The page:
Triggering of sarcoplasmic reticulum Ca2+ release and contraction by reverse mode Na+/Ca2+ exchange in trout atrial myocytes

Leif Hove-Madsen, Anna Llach, Glen F. Tibbits, Lluis Tort

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    28 Citations (Scopus)

    Abstract

    Whole cell patch clamp and intracellular Ca2+ transients in trout atrial cardiomyocytes were used to quantify calcium release from the sarcoplasmic reticulum (SR) and examine its dependency on the Ca2+ trigger source. Short depolarization pulses (2-20 ms) elicited large caffeine-sensitive tail currents. The Ca2+ carried by the caffeine-sensitive tail current after a 2-ms depolarization was 0.56 amol Ca2+/pF, giving an SR Ca2+ release rate of 279 amol Ca2+·pF-1·s-1 or 4.3 mM/s. Depolarizing cells for 10 ms to different membrane potentials resulted in a local maximum of SR Ca2+ release, intracellular Ca2+ transient, and cell shortening at 10 mV. Although 100 μM CdCl2 abolished this local maximum, it had no effect on SR Ca2+ release elicited by a depolarization to 110 or 150 mV, and the SR Ca2+ release was proportional to the membrane potential in the range -50 to 150 mV with 100 μM CdCl2. Increasing the intracellular Na+ concentration ([Na+]) from 10 to 16 mM enhanced SR Ca2+ release but reduced cell shortening at all membrane potentials examined. In the absence of TTX, SR Ca2+ release was potentiated with 16 mM but not 10 mM pipette [Na+]. Comparison of the total sarcolemmal Ca2+ entry and the Ca2+ released from the SR gave a gain factor of 18.6 ± 7.7. Nifedipine (Nif) at 10 μM inhibited L-type Ca2+ current (ICa) and reduced the time integral of the tail current by 61%. The gain of the Nif-sensitive SR Ca2+ release was 16.0 ± 4.7. A 2-ms depolarization still elicited a contraction in the presence of Nif that was abolished by addition of 10 mM NiCl2. The gain of the Nifinsensitive but NiCl2-sensitive SR Ca2+ release was 14.8 ± 7.1. Thus both reverse-mode Na+/Ca2+ exchange (NCX) and ICa can elicit Ca2+ release from the SR, but ICa is more efficient than reverse-mode NCX in activating contraction. This difference may be due to extrusion of a larger fraction of the Ca2+ released from the SR by reverse-mode NCX rather than a smaller gain for NCX-induced Ca2+ release.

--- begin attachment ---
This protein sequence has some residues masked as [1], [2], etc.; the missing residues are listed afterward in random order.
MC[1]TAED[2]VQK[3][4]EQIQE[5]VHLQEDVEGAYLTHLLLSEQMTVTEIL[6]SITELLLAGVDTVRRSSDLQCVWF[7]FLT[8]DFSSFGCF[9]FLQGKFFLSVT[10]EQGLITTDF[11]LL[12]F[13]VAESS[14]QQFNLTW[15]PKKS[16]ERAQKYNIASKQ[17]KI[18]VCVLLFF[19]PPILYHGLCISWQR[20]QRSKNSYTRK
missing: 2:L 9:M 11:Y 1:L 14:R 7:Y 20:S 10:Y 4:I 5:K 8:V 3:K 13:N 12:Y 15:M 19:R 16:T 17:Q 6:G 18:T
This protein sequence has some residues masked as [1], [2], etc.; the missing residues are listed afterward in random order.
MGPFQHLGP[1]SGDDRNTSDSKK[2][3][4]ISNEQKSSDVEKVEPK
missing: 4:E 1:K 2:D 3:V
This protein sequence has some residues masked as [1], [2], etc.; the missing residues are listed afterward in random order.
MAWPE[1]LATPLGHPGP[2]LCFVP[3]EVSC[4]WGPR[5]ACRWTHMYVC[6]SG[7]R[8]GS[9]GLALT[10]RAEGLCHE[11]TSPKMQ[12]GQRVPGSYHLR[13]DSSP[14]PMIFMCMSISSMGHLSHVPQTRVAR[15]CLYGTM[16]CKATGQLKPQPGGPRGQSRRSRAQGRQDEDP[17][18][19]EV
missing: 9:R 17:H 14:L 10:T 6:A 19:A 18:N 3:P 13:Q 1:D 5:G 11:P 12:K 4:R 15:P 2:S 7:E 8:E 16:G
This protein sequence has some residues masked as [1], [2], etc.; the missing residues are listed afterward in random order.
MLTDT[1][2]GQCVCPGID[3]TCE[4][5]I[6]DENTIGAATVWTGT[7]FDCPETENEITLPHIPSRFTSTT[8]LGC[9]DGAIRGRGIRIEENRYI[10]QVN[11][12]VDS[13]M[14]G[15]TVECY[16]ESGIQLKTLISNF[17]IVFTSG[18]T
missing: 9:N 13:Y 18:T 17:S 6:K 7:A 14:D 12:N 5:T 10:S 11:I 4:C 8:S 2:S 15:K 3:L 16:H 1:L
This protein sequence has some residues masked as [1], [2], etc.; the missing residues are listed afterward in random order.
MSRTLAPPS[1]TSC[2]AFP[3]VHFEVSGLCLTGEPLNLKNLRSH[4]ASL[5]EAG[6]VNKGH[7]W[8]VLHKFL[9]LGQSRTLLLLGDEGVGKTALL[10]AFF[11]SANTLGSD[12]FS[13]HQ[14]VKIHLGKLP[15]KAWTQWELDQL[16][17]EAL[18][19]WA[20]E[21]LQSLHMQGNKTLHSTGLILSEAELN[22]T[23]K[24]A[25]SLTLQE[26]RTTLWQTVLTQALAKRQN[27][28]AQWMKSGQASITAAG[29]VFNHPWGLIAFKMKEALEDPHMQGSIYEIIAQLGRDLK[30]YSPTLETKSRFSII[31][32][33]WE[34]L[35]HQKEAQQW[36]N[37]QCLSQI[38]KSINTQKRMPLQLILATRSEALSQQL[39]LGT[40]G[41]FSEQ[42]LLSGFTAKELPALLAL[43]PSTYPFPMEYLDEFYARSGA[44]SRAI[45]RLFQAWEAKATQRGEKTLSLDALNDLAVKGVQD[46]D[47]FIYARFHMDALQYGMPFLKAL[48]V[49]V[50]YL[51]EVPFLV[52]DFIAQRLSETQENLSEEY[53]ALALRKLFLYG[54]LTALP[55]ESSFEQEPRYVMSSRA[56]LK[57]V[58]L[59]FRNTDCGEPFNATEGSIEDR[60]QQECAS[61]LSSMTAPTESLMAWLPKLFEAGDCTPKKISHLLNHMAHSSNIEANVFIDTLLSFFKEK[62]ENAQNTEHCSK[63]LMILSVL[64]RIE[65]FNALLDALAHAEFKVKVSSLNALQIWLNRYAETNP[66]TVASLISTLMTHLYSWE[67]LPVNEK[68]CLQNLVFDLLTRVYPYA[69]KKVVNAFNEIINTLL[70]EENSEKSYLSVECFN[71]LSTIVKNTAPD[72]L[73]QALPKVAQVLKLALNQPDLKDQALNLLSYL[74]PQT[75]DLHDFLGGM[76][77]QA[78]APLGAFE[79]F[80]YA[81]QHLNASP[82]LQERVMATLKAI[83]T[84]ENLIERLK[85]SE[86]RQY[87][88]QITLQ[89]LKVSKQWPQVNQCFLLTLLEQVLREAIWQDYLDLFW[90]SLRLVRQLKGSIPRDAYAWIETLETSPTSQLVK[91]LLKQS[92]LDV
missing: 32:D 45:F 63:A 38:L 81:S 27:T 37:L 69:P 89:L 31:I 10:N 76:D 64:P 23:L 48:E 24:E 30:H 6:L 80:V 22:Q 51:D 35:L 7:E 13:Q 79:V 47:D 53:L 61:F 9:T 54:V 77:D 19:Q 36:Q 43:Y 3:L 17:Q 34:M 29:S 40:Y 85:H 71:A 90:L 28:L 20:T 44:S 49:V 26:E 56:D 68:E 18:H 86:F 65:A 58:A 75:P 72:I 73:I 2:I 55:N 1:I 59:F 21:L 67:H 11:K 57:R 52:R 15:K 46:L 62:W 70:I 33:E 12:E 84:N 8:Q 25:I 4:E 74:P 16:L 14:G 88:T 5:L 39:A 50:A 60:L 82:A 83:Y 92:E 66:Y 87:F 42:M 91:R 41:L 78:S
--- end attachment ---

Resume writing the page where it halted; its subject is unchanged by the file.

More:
Original languageEnglish
    JournalAmerican Journal of Physiology - Regulatory Integrative and Comparative Physiology
    Volume284
    Issue number5 53-5
    Publication statusPublished - 1 May 2003

    Keywords

    • Ca current 2+
    • Ca transients 2+
    • Caffeine
    • Cardiac
    • Excitation-contraction coupling

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